With the exception of some very successful organizations like NOW, NARAL and EMILY’s List, women’s power is largely still diffuse and unfocused. Women need to understand and exercise power in the most effective place, at the local level. Refusing to harness power does not abolish power. All it does is give the power to someone else and relinquished the right to say how that power will be exercised.

Principles of Democratic Structure

There were many ideas for equitably distributing power during the various phases of the women’s movement, all accepted by some and rejected by others. None made their way into the Senate or local governments. While the composition of governing bodies has changed women are still a very small minority. The search for a structure that is both effective and truly democratic continues (although one sometimes wonders who is leading the search).

Freeman outlined the principles she felt were essential to democratic structuring and would also be politically effective:
1. Delegation of specific authority to specific individuals for specific tasks by democratic procedures.
Letting people assume jobs or tasks only by default means they are not dependably done. If people are selected to do a task, preferably after expressing an interest or willingness to do it, they have made a commitment which cannot so easily be ignored.

2. Requiring all those to whom authority has been delegated to be responsible to those who selected them.
This is how the group has control over people in positions of authority. Individuals may exercise power, but it is the group that has ultimate say over how the power is exercised.

3. Distribution of authority among as many people as is reasonably possible.
This prevents monopoly of power and requires those in positions of authority to consult with many others in the process of exercising it. It also gives many people the opportunity to have responsibility for specific tasks and thereby to learn different skills.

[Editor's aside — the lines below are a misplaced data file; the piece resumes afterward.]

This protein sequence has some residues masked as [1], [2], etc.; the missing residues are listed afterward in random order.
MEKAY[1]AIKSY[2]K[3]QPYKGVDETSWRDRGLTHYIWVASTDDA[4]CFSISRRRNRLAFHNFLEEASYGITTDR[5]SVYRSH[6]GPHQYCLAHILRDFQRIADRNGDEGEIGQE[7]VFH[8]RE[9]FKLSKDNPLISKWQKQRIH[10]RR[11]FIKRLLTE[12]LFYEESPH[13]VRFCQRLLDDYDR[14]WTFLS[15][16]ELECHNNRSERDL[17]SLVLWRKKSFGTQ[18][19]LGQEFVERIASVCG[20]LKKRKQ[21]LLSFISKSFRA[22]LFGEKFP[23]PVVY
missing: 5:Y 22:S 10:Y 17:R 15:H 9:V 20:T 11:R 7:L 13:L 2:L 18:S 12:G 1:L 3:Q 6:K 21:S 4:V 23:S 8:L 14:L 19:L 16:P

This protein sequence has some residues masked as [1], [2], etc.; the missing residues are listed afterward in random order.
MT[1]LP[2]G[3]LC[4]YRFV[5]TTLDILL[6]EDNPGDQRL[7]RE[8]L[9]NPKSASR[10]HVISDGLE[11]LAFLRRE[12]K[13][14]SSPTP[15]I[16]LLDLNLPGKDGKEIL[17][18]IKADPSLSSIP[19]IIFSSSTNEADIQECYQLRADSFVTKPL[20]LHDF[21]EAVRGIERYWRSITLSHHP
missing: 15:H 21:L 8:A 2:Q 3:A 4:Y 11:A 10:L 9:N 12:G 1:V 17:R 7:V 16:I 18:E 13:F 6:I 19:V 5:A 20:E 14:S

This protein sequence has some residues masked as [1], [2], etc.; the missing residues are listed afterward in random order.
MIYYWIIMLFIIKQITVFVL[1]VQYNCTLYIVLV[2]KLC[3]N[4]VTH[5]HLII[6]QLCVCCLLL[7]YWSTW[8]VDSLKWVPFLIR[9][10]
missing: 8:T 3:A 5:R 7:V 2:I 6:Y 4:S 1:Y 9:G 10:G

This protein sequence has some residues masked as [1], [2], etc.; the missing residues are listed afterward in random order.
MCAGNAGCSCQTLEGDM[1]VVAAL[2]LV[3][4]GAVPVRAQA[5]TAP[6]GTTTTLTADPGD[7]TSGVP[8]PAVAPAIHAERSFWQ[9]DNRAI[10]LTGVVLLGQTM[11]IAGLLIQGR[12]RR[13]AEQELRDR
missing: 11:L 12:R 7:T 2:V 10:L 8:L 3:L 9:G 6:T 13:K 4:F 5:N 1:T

4. Rotation of tasks among individuals.
Responsibilities which are held too long by one person, formally or informally, come to be seen as that person’s “property” and are not easily relinquished or controlled by the group. Conversely, if tasks are rotated too frequently the individual does not have time to learn her job well and acquire the sense of satisfaction of doing a good job.

5. Allocation of tasks along rational criteria.
Selecting someone for a position because they are liked by the group or giving them hard work because they are disliked serves neither the group nor the person in the long run. Ability, interest, and responsibility have got to be the major concerns in such selection. People should be given an opportunity to learn skills they do not have, but this is best done through some sort of “apprenticeship” program rather than the “sink or swim” method. Having a responsibility one can’t handle well is demoralizing. Conversely, being blacklisted from doing what one can do well does not encourage one to develop one’s skills. Women have been punished for being competent throughout most of human history; the movement does not need to repeat this process.

6. Diffusion of information to everyone as frequently as possible.
Information is power. Access to information enhances one’s power. When an informal network spreads new ideas and information among themselves outside the group, they are already engaged in the process of forming an opinion—without the group participating. The more one knows about how things work and what is happening, the more politically effective one can be.

7. Equal access to resources needed by the group.
This is not always perfectly possible, but should be striven for. A member who maintains a monopoly over a needed resource (like a printing press owned by a husband, or a darkroom) can unduly influence the use of that resource. Skills and information are also resources. Members’ skills can be equitably available only when members are willing to teach what they know to others.

The conditions of women at the time this was written is revealed in the examples. The resources belonged to the husband. And women were (and still are though less so) excluded because they are too competent.

When these principles are applied, they insure that whatever structures are developed by different movement groups will be controlled by and responsible to the group. The group of people in positions of authority will be diffuse, flexible, open, and temporary. They will not be in such an easy position to institutionalize their power because ultimate decisions will be made by the group at large, The group will have the power to determine who shall exercise authority within it.